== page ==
Census Data And Tyler Cowen’s Average Is Over

The second major release of 2013 census information happened last week. The 2013 regional census summary tables with household income information were updated, and a very rich set of data is able to be discussed.

Household income data is important in any discussion around inequality because we can use it to look at how the New Zealand population is moving to not only where the jobs are, but where they can afford to live the lifestyle they want.

A common refrain is that housing is too expensive in central Auckland, Wellington and Christchurch. With respect to median household incomes in these areas, that’s quite true. But since the 2006 census the median household income in Auckland has grown from $63,400 to $76,500; in Wellington City from $74,200 to $91,100 and in Christchurch from $48,200 to $65,300.

Percentage increases of 20%, 22% and 35% respectively lead to an obvious question that has to be asked – if Auckland has had the lower growth in median household income, why has it had the highest growth in median house prices?

But wait, the Auckland region is an aggregation of all of the different areas of Auckland. We have to look at local board areas to get a better idea. Taking higher income areas – Devonport/Takapuna where median income has grown from $68,800 to $85,800 (24%) and the Orakei local board area where median income has grown from $88,700 to $107,900 (22%) – there’s a big story inside relative income gains between different suburbs linking to relative changes in house prices.

How do I link this back to what Tyler Cowen was discussing in Average Is Over? Well, in order to live in central cities where higher salaries are on offer, the entry price point will rise relative to other areas over time as the economy moves closer towards higher levels of capital utilisation in service industry business processes.

More people will have to sell out of expensive central city areas and buy in cheaper areas in order to survive after retirement or any change in their ability to earn labour market income.

During this process, capital losses in suburbs that aren’t close to “good schools” and job opportunities are a distinct possibility. Perhaps many people who think they’ve gotten “bargains” will find that higher interest rates and capital losses in the medium term are not as pleasant as being able to say that they’re on the “property ladder”.

One thing that the income inequality crowd haven’t wrapped their heads around is that as Auckland becomes larger and more integrated into Asia Pacific conglomerates corporate structures, significantly higher income inequality is essentially a given. Hardly anyone is making the connection between technology driven job polarisation and the risks to non-superlative suburbs in terms of capital loss.

Tyler Cowen’s Average Is Over On Econtalk Podcast

Tyler Cowen is interviewed by Russ Roberts on the latest EconTalk podcast.

The subject of the interview is Tyler Cowen’s latest book Average Is Over.

If you’re interested in his thoughts on income inequality and how humans can complement machines, it’s well worth a listen. I particularly like the idea that people will self-select into lower rent areas of their home country or immigrate to countries with a lower cost of living if they find themselves not able to earn as much labour market income as they used to.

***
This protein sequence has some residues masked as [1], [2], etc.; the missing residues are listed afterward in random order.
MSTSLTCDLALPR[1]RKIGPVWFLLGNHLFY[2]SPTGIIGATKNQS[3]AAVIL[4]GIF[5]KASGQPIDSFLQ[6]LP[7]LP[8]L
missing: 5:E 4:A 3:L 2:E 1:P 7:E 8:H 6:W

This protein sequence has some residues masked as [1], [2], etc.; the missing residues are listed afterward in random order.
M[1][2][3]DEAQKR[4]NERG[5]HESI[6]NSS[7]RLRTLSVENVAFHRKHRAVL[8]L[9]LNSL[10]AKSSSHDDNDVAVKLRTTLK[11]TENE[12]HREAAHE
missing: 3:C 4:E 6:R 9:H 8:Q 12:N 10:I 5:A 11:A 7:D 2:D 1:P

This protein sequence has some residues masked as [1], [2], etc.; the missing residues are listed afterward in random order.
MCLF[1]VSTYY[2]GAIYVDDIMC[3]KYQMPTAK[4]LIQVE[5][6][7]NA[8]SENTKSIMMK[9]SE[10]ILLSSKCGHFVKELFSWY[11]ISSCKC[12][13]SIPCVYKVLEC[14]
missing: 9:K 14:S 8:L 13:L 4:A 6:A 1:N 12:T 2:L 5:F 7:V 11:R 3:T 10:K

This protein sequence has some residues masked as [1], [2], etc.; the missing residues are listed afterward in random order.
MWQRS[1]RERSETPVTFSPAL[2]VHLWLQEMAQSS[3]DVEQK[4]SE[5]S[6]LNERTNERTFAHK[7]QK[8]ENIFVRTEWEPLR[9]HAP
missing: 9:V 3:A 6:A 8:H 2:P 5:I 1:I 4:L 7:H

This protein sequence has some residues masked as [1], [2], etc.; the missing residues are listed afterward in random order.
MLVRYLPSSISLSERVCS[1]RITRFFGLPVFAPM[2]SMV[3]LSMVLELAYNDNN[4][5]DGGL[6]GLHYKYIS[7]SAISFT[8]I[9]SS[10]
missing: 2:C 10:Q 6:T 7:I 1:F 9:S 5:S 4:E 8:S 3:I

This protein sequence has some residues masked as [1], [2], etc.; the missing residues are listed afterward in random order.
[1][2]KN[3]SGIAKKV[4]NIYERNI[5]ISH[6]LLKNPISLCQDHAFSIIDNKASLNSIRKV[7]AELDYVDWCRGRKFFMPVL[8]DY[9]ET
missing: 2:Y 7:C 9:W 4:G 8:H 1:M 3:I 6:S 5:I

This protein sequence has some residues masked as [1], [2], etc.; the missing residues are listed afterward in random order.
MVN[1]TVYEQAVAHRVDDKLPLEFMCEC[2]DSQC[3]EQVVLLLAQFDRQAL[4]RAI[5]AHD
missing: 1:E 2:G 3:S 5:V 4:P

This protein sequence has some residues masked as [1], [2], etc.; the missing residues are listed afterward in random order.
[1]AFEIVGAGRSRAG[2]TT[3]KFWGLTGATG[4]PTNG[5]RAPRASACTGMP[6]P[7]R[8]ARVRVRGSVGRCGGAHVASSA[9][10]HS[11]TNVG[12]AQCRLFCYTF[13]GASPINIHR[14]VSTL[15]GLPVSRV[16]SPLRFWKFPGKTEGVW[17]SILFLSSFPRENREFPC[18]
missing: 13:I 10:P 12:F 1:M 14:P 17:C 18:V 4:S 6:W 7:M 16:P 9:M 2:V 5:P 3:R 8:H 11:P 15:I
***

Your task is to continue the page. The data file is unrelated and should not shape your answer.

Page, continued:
Within New Zealand, I would expect many cash poor baby boomers to be selling their real estate holdings in order to maintain their standard of living. They’ll buy cheaper houses within a few hours drive of key provincial centres. As long as they have enough disposable income to fly to see grandkids or whatever, it won’t be as big of an imposition as some might make it out to be.

He has some interesting thoughts on how young women are outcompeting many young men on conscientiousness:

Well, one thing we are going to get very good at in the future–you see it now–is just measuring quality. So, whether it’s doctors, lawyers, economics professors, there’s always a randomized control trial now; there are always numerical ratings. Everything has a Yelp rating or an Amazon rating or something. And we all know these are highly imperfect but basically they are still better than not being informed at all. So it’s like in the future there’s a credit score for everything. So people who test well young I think will have a lot more invested in them early in their lives, early in their careers; and they’ll have a head start. And another way to think of this is, I think, within 5 years the world’s best education will be available online and it will be free. Arguably that’s already the case. But the question is: Who is there to learn from this? It’s the people who are disciplined and conscientious, which is still distinct from just raw intelligence. Now, if you ask the question if you compare men to women on average which group is less conscientious, I think you have to hand that one to the men. At least the lower tail of the distribution. So I think we already see in higher education and many other areas women doing better. And not just better because there is less prejudice. They are just outright doing better and out-competing the men. And I think that trend will be magnified by this increase value for conscientiousness.

It would be interesting to test this at New Zealand universities. How are the GPA distributions different between male and female graduates? Without discussing specific labour market skills employers are looking for I’m not convinced this approach would yield any interesting conclusions.